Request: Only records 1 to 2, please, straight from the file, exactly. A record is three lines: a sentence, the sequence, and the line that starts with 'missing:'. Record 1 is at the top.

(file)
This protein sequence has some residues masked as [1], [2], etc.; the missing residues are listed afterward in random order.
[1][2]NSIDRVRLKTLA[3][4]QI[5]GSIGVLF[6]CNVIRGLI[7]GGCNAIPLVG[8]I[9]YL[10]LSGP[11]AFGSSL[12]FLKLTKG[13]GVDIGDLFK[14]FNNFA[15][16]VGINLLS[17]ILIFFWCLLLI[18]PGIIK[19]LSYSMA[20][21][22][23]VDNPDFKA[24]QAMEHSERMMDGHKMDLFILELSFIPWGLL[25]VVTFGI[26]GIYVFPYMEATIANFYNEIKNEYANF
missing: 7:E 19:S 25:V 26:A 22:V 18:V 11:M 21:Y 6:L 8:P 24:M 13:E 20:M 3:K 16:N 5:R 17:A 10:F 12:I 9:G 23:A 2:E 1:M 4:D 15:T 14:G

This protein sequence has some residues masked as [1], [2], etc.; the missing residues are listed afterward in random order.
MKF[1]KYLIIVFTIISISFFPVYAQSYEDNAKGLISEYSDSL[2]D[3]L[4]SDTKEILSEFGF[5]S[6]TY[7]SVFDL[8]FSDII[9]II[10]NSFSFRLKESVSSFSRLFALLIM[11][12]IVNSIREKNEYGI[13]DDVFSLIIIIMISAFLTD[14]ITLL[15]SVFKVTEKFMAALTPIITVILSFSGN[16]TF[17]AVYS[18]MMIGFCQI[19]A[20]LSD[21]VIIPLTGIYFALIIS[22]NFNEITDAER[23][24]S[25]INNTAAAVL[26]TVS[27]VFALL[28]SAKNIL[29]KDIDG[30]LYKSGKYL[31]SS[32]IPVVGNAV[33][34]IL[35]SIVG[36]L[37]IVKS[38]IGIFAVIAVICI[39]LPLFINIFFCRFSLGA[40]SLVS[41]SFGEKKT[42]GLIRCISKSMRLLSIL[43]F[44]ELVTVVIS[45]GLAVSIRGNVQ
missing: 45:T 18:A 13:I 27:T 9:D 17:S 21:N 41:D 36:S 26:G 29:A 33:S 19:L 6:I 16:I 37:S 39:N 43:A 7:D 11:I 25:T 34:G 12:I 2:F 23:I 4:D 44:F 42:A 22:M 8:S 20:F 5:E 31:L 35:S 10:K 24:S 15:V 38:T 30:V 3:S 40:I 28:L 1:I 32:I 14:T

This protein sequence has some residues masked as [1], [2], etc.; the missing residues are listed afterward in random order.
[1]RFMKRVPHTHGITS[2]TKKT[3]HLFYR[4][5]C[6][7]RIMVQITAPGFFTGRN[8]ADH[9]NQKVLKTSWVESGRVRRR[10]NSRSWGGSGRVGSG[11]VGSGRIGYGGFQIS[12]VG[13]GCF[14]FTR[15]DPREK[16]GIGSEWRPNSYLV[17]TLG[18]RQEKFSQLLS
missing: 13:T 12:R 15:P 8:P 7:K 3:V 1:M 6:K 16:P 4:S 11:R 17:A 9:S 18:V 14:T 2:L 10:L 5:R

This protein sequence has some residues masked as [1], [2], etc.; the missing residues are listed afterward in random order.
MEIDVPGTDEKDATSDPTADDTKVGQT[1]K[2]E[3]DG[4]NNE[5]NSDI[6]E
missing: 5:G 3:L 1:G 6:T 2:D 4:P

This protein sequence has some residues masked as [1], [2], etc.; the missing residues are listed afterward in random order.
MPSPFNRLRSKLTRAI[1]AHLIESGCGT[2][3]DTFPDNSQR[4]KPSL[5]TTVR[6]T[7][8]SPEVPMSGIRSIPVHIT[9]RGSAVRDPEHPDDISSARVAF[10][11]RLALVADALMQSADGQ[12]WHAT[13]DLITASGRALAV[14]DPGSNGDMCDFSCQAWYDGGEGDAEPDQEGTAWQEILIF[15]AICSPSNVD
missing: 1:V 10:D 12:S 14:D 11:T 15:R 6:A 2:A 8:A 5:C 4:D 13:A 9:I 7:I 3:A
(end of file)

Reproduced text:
This protein sequence has some residues masked as [1], [2], etc.; the missing residues are listed afterward in random order.
[1][2]NSIDRVRLKTLA[3][4]QI[5]GSIGVLF[6]CNVIRGLI[7]GGCNAIPLVG[8]I[9]YL[10]LSGP[11]AFGSSL[12]FLKLTKG[13]GVDIGDLFK[14]FNNFA[15][16]VGINLLS[17]ILIFFWCLLLI[18]PGIIK[19]LSYSMA[20][21][22][23]VDNPDFKA[24]QAMEHSERMMDGHKMDLFILELSFIPWGLL[25]VVTFGI[26]GIYVFPYMEATIANFYNEIKNEYANF
missing: 7:E 19:S 25:V 26:A 22:V 18:V 11:M 21:Y 6:L 8:P 24:M 13:E 20:M 3:K 16:N 5:R 17:A 10:F 12:I 9:G 23:A 2:E 1:M 4:D 15:T 14:G

This protein sequence has some residues masked as [1], [2], etc.; the missing residues are listed afterward in random order.
MKF[1]KYLIIVFTIISISFFPVYAQSYEDNAKGLISEYSDSL[2]D[3]L[4]SDTKEILSEFGF[5]S[6]TY[7]SVFDL[8]FSDII[9]II[10]NSFSFRLKESVSSFSRLFALLIM[11][12]IVNSIREKNEYGI[13]DDVFSLIIIIMISAFLTD[14]ITLL[15]SVFKVTEKFMAALTPIITVILSFSGN[16]TF[17]AVYS[18]MMIGFCQI[19]A[20]LSD[21]VIIPLTGIYFALIIS[22]NFNEITDAER[23][24]S[25]INNTAAAVL[26]TVS[27]VFALL[28]SAKNIL[29]KDIDG[30]LYKSGKYL[31]SS[32]IPVVGNAV[33][34]IL[35]SIVG[36]L[37]IVKS[38]IGIFAVIAVICI[39]LPLFINIFFCRFSLGA[40]SLVS[41]SFGEKKT[42]GLIRCISKSMRLLSIL[43]F[44]ELVTVVIS[45]GLAVSIRGNVQ
missing: 45:T 18:A 13:I 27:T 9:D 17:S 21:N 41:D 36:S 26:G 29:A 33:S 19:L 6:I 16:I 37:S 39:N 43:A 7:D 11:I 25:T 34:G 12:I 2:F 23:I 4:D 44:F 42:A 22:M 8:S 20:F 5:E 31:L 35:S 10:K 24:S 15:V 38:T 30:V 3:S 40:I 28:L 1:I 32:I 14:T